The way you work with this is that SharePoint has what it calls permission levels, which you can think of as roles. Reader, for example, can visit and read a SharePoint site. You've got Contributor who can then edit. You have Full Control. These are the big three roles. There are a few more esoteric ones, but we'll start with these. If you don't have one of these permissions granted on the SharePoint site, you'll get an Access Denied message when you go there. Now, there are two levels of permissions above this.

There's the idea of being a site collection administrator, in charge of a site collection, and the farm administrator. We are not going to talk about those roles, because they are unique. They are granted in central administration and we're working with day-to-day operations of SharePoint. So going back to the user called Bob. Maybe Bob is a Reader in one part of SharePoint, a Contributor in another part of SharePoint, and has Full Control somewhere else. So how do we work with this? Well, first, you have to understand the idea of the site collection.

When a site collection is created, SharePoint makes three security groups for you. A security group in SharePoint is really just a bucket, a container to hold users. These buckets, the Owners group, the Members group, and the Visitors group, can be granted permissions. Owners group has full control, Members group has contribute, Visitors group has read permissions. So rather than individually grant individual users different permissions, which you could do but it's going to get old very quickly, you put your users in the relevant bucket.

Now, you typically set permissions at the top level site of your site collection. So those permissions can be very different across different site collections, and you allow them to cascade down to your sub-sites in your site collection. Now, while you can change the settings so that a top level site and a sub-site have different security settings, it makes it much more of a headache to maintain. Now, in a typical collaboration site, most people will be contributors in the Members group. Few Readers, few Owners.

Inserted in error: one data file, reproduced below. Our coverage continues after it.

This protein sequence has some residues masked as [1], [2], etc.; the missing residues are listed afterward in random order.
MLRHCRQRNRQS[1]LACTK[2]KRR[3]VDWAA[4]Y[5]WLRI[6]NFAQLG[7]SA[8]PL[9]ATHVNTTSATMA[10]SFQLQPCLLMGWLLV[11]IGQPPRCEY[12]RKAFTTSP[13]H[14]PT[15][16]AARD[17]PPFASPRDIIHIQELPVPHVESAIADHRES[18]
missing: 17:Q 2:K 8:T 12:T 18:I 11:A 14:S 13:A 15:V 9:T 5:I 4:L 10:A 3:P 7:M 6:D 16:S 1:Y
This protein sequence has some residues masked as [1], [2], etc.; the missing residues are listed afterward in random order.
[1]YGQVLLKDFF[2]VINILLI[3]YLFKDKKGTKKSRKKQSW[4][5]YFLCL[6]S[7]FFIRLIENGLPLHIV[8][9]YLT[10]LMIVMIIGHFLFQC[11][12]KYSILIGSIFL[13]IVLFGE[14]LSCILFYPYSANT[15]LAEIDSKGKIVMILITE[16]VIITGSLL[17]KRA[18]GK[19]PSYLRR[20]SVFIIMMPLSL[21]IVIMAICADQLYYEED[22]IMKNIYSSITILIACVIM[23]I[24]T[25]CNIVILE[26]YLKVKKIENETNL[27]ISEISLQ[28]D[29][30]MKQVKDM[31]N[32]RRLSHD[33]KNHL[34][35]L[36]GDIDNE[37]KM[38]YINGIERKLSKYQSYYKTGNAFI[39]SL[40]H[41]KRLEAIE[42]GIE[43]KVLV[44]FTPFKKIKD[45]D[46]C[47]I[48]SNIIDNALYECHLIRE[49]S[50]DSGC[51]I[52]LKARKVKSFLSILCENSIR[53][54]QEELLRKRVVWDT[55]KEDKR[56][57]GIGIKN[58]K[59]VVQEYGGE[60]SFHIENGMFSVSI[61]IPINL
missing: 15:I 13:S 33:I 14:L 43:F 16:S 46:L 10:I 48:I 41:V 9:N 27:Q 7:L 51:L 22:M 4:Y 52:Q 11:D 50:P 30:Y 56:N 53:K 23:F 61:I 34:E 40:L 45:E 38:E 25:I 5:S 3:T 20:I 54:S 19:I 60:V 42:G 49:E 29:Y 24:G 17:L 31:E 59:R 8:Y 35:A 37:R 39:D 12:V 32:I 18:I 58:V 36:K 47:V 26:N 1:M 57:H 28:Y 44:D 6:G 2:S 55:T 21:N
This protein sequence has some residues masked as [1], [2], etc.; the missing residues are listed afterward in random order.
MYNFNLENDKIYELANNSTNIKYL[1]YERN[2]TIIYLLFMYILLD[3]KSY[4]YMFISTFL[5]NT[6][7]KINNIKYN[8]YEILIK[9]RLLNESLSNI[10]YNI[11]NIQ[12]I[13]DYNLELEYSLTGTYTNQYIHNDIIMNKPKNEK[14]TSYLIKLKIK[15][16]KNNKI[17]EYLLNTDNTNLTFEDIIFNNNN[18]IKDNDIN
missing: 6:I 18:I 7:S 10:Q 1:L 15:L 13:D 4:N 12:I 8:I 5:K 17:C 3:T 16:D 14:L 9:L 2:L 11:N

If you're using SharePoint to make large intranet sites, say for an entire organization, that ratio will change. More Readers, less Contributors. So we're going to work with these SharePoint security groups, these buckets inside SharePoint, and we'll see how to get people in and out of them.

Find answers to the most frequently asked questions about SharePoint 2010 Essential Training.


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Q: In the "Adding a user to a site" movie, the instructor shows how to add a user to SharePoint and demonstrates by adding a user named “gini.” But gini is already set up and recognized by SharePoint. What if I have no users set yet? How can I add someone?
A: SharePoint doesn't store a separate user database; it wants to be pointed to an existing source of users, like Active Directory. If you don't have that, you need to first add your new users as local accounts on the Windows box you installed SharePoint on. Only then will you be able to give them permission on a SharePoint site.